It might seem ironic that a man of such eloquence would slowly lose his ability to speak. That a professor of speech would be unable to speak, clearly and forcefully.
But what I witnessed in Robert in the process of his dying was a humility and a peace and a deep, generous, unselfconscious faith. Robert loved the scriptures, he loved the Eucharist, he loved the tradition. It’s just who he was. He believed in God, and from the beginning he accepted even his dying as a gift, a grace.
This is easy to say but for Robert it was really true. I saw it. I felt it.
Near the end when he was struggling to make himself understood we were talking about the gospel, and when he reached the end of a long, scrambled sentence he finally got to the word “relinquishment,” and I knew what he meant, he was really being eloquent after all, because on one level he was punning. We’d both just signed a form called “Voluntary Relinquishment of Tenure,” Robert because he was dying and me because I’m retiring, but what Robert was really talking about is how we all have to die to our false selves, how we all have to empty ourselves out, and how death was helping him do this, helping him complete this stripping away, this opening up. Unless a seed falls into the ground and dies, Jesus says, it remains just a seed. But if it dies, it grows, it produces much fruit, and this is what Robert was trying to say and did say, this is what he was talking about, that we spend our whole lives trying to overcome our arrogance and our pride and our self-centeredness and now his body was finishing the task, his tumor was forcing him to give up even his words, even his syntax, and so to help him draw closer to God and to the love of God and the joy of God, a love and a joy he had always glimpsed and always known in part but was now about to know fully and completely.
I’m talking about the cross, of course, I’m talking about Christ, who for us is not just the model and not just the pattern but the source of all hope and the source of all joy.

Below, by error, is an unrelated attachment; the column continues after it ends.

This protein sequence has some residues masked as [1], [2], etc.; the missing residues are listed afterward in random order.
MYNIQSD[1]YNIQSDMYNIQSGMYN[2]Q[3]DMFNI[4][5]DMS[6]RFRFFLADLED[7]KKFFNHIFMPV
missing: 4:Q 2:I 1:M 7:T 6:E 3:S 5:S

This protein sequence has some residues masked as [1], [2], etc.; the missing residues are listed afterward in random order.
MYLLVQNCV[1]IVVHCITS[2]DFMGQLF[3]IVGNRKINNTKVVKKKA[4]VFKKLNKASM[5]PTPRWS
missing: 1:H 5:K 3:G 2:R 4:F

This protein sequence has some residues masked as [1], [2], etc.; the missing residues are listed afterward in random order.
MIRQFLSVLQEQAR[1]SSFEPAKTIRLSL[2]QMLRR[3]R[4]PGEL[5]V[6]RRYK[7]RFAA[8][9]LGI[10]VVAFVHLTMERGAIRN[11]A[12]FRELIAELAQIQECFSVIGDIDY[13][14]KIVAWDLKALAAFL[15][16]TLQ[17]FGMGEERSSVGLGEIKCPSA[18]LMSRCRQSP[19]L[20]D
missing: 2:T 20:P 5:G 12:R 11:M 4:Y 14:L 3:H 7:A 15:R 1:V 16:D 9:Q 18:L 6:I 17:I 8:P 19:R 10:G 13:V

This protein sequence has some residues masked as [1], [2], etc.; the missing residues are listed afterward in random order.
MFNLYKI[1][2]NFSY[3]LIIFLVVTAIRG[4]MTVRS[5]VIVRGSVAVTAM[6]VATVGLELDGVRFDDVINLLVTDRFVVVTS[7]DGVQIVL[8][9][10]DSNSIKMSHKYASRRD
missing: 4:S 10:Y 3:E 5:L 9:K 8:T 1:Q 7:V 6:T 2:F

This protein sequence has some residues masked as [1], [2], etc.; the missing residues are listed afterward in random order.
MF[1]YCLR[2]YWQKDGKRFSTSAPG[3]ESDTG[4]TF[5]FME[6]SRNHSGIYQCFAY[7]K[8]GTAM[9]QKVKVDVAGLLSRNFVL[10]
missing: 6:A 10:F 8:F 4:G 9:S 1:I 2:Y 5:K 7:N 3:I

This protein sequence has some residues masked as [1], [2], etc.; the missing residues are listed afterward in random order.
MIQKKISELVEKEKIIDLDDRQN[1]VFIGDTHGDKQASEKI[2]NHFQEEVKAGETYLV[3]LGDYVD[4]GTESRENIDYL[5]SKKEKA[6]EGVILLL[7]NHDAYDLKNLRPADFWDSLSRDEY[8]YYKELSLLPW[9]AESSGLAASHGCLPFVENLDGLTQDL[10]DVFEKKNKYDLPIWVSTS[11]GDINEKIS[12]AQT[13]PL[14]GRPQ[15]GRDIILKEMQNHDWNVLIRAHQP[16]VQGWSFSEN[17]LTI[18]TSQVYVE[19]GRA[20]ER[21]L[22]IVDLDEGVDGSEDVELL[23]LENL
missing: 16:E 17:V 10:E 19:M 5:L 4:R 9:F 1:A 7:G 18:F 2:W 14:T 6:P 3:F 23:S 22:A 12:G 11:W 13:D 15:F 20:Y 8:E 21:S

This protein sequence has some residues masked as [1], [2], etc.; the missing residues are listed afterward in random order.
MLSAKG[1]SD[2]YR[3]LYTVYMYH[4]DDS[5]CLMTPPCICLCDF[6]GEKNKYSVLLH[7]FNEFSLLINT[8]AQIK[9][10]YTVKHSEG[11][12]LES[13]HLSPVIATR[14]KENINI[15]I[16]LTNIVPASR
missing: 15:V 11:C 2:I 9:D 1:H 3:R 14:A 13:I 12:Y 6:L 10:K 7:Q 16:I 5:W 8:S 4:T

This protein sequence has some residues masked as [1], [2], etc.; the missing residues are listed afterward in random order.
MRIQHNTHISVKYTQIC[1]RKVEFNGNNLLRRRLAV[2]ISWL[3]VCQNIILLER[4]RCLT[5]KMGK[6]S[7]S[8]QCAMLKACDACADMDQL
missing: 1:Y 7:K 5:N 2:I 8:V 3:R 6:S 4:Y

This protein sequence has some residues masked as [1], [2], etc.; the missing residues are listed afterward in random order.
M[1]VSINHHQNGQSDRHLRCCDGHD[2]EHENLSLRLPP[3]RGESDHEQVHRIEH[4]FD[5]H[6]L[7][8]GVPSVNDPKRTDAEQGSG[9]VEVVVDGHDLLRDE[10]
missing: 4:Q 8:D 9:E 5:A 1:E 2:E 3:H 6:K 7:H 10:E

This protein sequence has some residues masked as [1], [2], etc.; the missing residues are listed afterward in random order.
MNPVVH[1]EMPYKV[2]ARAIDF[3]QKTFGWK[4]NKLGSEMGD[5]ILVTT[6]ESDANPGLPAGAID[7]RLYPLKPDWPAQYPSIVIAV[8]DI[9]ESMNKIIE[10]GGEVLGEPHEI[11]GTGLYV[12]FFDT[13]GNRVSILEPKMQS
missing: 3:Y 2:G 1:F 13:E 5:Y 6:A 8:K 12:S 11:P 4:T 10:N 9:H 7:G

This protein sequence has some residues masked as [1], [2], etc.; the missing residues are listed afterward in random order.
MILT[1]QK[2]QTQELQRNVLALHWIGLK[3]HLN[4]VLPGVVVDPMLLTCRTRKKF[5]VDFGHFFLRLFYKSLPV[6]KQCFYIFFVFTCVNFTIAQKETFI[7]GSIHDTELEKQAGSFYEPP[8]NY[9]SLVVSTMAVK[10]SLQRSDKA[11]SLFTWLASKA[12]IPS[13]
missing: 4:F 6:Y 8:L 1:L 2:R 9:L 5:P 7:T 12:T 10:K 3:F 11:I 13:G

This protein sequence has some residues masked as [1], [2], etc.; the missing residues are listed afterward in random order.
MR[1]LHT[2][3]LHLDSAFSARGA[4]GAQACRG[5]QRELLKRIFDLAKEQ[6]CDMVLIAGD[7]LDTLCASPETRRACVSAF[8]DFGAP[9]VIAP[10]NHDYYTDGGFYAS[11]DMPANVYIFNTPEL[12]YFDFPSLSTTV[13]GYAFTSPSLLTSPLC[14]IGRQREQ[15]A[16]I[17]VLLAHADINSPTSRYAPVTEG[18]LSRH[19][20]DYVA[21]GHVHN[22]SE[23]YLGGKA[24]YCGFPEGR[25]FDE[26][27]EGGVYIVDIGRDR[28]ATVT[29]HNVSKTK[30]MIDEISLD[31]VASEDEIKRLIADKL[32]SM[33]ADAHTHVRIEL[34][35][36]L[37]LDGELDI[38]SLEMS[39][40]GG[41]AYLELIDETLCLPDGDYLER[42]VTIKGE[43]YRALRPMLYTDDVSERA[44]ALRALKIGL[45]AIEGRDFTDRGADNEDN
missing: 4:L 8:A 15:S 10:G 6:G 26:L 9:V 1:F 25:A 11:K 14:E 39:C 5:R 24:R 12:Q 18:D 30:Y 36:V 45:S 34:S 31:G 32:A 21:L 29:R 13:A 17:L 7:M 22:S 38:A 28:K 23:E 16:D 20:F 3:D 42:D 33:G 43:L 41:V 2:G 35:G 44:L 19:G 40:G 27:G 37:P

There’s a beautiful prayer about this by Teilhard de Chardin, the twentieth century Jesuit scientist and theologian. It’s a prayer for the grace to grow old and to die without fear:
When the signs of age begin to mark my body
(and still more when they touch my mind);
when the ill that is to diminish me or carry me off
strikes from without or is born within me;
when the painful moment comes
in which I suddenly awaken
to the fact that I am ill or growing old;
and above all at that last moment
when I feel I am losing hold of myself
and am absolutely passive within the hands
of the great unknown forces that have formed me;
in all those dark moments, O God,
grant that I may understand that it is you
(provided only my faith is strong enough)
who are painfully parting the fibers of my being
in order to penetrate to the very marrow
of my substance and bear me away within yourself.
I don’t want to romanticize death, which is often so demeaning and so hard, as it sometimes was for Robert. I know there’s always the danger for us as believers that we’re just explaining away what so mystifies and frightens us. But Robert was on the frontier, he was ahead of us, and when he reported back this confidence and this peace, when I could feel it in him and see it him, week after week, I felt my own faith deepened. I felt heartened and encouraged and blessed.
Or there’s a beautiful passage in a sermon by Robert’s beloved Augustine, that great rhetorician, that great professor of speech. It’s about the voice of John the Baptist in relation to the Word, who is Christ.
“When I want to speak to you,” Augustine says, “I look for a way to share with your heart what is already in mine,” and it’s our voices we use to do this, it’s our voices that carry the meaning across the space between us: “The sound of my voice brings the meaning of the word to you and then passes away. The word which the sound has brought to you is now in your heart, and yet is still in mine.” This is who Robert was, as a teacher and writer, and also as a husband and father and friend. It’s who we all are, people who try to share what is in our hearts.
Relinquishment, Robert said. Relinquishment.
And then Augustine says this–he moves to a profound theology:
When the word has been conveyed to you, does not the sound seem to say: The word ought to grow, and I should diminish? The sound of the voice has made itself heard in the service of the word, and has gone away, as though it were saying: my joy is complete.
Robert has died and he has risen, as he did again and again in his life, but this time it’s for good, it’s for all, and in his kindness and in his humility he is calling us to die, too, to our smallness, our selfishness, our pretentions. Now Robert’s joy is complete. He has conveyed what was in his heart and he has been taken up and borne away, into the Word itself.